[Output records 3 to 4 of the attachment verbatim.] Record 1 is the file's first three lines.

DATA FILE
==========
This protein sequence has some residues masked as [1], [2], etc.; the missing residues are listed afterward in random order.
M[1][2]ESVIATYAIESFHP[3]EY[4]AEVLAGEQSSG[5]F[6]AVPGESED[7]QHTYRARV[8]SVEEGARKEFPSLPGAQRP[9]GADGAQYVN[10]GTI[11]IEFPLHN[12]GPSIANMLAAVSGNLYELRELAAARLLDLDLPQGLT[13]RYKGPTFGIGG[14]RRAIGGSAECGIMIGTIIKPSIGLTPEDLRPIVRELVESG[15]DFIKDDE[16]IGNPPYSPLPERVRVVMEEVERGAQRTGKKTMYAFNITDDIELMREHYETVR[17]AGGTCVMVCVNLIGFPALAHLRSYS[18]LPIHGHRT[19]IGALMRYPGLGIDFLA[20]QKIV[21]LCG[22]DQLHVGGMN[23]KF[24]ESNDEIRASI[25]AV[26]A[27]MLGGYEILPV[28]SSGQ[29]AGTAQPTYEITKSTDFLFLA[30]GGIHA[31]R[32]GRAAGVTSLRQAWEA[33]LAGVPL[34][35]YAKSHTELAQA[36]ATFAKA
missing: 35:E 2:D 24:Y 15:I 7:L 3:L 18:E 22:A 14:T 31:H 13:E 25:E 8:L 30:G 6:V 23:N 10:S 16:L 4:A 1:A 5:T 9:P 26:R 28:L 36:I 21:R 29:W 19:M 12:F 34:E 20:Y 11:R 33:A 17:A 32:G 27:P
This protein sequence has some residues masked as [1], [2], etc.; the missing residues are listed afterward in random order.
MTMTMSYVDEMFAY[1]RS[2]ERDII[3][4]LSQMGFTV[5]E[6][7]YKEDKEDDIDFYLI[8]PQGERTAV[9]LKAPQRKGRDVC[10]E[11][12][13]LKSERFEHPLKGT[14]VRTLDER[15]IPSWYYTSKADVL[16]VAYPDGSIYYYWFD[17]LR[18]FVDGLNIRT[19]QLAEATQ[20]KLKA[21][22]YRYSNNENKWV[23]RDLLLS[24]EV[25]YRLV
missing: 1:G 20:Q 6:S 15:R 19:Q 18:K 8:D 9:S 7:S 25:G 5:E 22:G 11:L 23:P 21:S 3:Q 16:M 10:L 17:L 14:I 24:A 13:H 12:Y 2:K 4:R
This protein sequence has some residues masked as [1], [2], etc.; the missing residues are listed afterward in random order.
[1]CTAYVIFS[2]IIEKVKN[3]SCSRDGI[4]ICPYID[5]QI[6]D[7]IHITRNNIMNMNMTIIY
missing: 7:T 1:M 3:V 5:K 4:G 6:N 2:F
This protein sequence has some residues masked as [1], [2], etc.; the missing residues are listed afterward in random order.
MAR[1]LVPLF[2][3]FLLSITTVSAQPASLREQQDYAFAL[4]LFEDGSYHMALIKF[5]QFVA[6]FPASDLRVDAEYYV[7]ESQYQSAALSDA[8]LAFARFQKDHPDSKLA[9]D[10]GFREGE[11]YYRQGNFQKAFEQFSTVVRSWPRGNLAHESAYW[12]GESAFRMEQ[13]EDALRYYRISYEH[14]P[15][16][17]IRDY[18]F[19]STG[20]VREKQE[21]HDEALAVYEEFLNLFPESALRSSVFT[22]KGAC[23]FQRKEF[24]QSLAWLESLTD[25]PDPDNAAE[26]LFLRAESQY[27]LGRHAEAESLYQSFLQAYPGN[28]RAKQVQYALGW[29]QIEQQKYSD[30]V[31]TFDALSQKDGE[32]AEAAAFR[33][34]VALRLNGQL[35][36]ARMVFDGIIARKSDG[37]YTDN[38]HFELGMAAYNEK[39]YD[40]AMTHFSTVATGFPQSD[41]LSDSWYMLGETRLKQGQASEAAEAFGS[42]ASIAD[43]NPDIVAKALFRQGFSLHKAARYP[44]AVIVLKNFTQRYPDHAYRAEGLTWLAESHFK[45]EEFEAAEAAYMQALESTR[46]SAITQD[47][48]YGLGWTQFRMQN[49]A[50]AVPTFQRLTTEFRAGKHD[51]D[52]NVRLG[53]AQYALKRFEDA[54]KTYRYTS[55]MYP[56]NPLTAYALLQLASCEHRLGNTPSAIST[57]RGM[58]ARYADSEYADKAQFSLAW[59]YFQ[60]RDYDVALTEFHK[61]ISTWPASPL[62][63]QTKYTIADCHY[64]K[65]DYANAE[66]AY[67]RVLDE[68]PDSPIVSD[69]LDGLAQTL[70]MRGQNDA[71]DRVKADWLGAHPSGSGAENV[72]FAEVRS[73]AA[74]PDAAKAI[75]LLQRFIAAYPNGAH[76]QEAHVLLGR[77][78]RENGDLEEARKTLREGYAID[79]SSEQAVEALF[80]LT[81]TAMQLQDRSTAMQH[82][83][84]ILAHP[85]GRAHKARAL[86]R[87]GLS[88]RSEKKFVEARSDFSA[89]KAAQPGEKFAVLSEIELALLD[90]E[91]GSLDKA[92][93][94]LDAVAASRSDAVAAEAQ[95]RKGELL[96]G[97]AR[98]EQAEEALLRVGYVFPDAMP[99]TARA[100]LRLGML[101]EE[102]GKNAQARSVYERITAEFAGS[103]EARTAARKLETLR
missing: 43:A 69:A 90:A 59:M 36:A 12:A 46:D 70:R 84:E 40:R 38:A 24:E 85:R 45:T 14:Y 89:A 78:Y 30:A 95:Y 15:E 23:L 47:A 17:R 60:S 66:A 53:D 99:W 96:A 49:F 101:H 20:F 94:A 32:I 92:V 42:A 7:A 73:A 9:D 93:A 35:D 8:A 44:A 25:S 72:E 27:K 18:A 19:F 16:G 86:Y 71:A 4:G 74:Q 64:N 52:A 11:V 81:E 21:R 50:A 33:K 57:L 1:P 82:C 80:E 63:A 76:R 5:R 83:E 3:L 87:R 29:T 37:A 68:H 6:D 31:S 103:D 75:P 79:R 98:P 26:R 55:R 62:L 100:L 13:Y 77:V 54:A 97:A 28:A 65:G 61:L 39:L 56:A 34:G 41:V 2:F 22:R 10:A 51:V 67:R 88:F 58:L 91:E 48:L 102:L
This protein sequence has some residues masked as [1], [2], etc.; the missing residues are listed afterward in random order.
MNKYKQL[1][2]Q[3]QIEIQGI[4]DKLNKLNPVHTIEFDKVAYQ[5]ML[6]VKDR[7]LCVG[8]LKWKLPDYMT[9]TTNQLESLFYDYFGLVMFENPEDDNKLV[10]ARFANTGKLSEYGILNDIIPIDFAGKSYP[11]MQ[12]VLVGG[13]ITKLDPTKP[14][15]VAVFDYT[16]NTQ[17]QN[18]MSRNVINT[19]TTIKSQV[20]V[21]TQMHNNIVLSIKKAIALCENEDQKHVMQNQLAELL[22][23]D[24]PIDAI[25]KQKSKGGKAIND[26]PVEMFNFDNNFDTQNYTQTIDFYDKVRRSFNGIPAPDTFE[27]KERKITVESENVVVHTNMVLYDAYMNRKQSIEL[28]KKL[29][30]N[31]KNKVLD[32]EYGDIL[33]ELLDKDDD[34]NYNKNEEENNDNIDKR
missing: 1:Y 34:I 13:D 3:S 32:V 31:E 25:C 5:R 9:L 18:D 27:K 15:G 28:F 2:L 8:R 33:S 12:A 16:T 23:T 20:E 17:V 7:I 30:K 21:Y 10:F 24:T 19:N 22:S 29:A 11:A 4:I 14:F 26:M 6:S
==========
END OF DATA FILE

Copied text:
This protein sequence has some residues masked as [1], [2], etc.; the missing residues are listed afterward in random order.
[1]CTAYVIFS[2]IIEKVKN[3]SCSRDGI[4]ICPYID[5]QI[6]D[7]IHITRNNIMNMNMTIIY
missing: 7:T 1:M 3:V 5:K 4:G 6:N 2:F
This protein sequence has some residues masked as [1], [2], etc.; the missing residues are listed afterward in random order.
MAR[1]LVPLF[2][3]FLLSITTVSAQPASLREQQDYAFAL[4]LFEDGSYHMALIKF[5]QFVA[6]FPASDLRVDAEYYV[7]ESQYQSAALSDA[8]LAFARFQKDHPDSKLA[9]D[10]GFREGE[11]YYRQGNFQKAFEQFSTVVRSWPRGNLAHESAYW[12]GESAFRMEQ[13]EDALRYYRISYEH[14]P[15][16][17]IRDY[18]F[19]STG[20]VREKQE[21]HDEALAVYEEFLNLFPESALRSSVFT[22]KGAC[23]FQRKEF[24]QSLAWLESLTD[25]PDPDNAAE[26]LFLRAESQY[27]LGRHAEAESLYQSFLQAYPGN[28]RAKQVQYALGW[29]QIEQQKYSD[30]V[31]TFDALSQKDGE[32]AEAAAFR[33][34]VALRLNGQL[35][36]ARMVFDGIIARKSDG[37]YTDN[38]HFELGMAAYNEK[39]YD[40]AMTHFSTVATGFPQSD[41]LSDSWYMLGETRLKQGQASEAAEAFGS[42]ASIAD[43]NPDIVAKALFRQGFSLHKAARYP[44]AVIVLKNFTQRYPDHAYRAEGLTWLAESHFK[45]EEFEAAEAAYMQALESTR[46]SAITQD[47][48]YGLGWTQFRMQN[49]A[50]AVPTFQRLTTEFRAGKHD[51]D[52]NVRLG[53]AQYALKRFEDA[54]KTYRYTS[55]MYP[56]NPLTAYALLQLASCEHRLGNTPSAIST[57]RGM[58]ARYADSEYADKAQFSLAW[59]YFQ[60]RDYDVALTEFHK[61]ISTWPASPL[62][63]QTKYTIADCHY[64]K[65]DYANAE[66]AY[67]RVLDE[68]PDSPIVSD[69]LDGLAQTL[70]MRGQNDA[71]DRVKADWLGAHPSGSGAENV[72]FAEVRS[73]AA[74]PDAAKAI[75]LLQRFIAAYPNGAH[76]QEAHVLLGR[77][78]RENGDLEEARKTLREGYAID[79]SSEQAVEALF[80]LT[81]TAMQLQDRSTAMQH[82][83][84]ILAHP[85]GRAHKARAL[86]R[87]GLS[88]RSEKKFVEARSDFSA[89]KAAQPGEKFAVLSEIELALLD[90]E[91]GSLDKA[92][93][94]LDAVAASRSDAVAAEAQ[95]RKGELL[96]G[97]AR[98]EQAEEALLRVGYVFPDAMP[99]TARA[100]LRLGML[101]EE[102]GKNAQARSVYERITAEFAGS[103]EARTAARKLETLR
missing: 43:A 69:A 90:A 59:M 36:A 12:A 46:D 70:R 84:E 40:R 38:A 24:E 85:R 45:T 14:Y 89:A 78:Y 30:A 95:Y 15:E 23:L 47:A 17:R 60:S 66:A 53:D 99:W 96:A 49:F 101:H 20:F 94:A 32:I 92:V 42:A 7:A 73:A 9:D 93:A 35:D 8:A 44:A 25:S 72:E 27:K 18:A 19:F 16:G 86:Y 71:A 4:G 74:Q 64:N 52:A 11:V 81:E 21:R 50:A 33:K 57:L 1:P 82:C 80:E 63:A 76:R 5:R 83:E 3:L 87:R 29:T 37:A 68:H 6:D 31:S 103:D 75:P 79:R 98:P 26:R 55:R 62:L 100:L 13:Y 77:V 54:A 97:A 28:A 65:G 61:L 39:L 56:A 34:G 41:V 2:F 22:R 10:A 51:V 67:R 88:F 58:L 91:E 48:L 102:L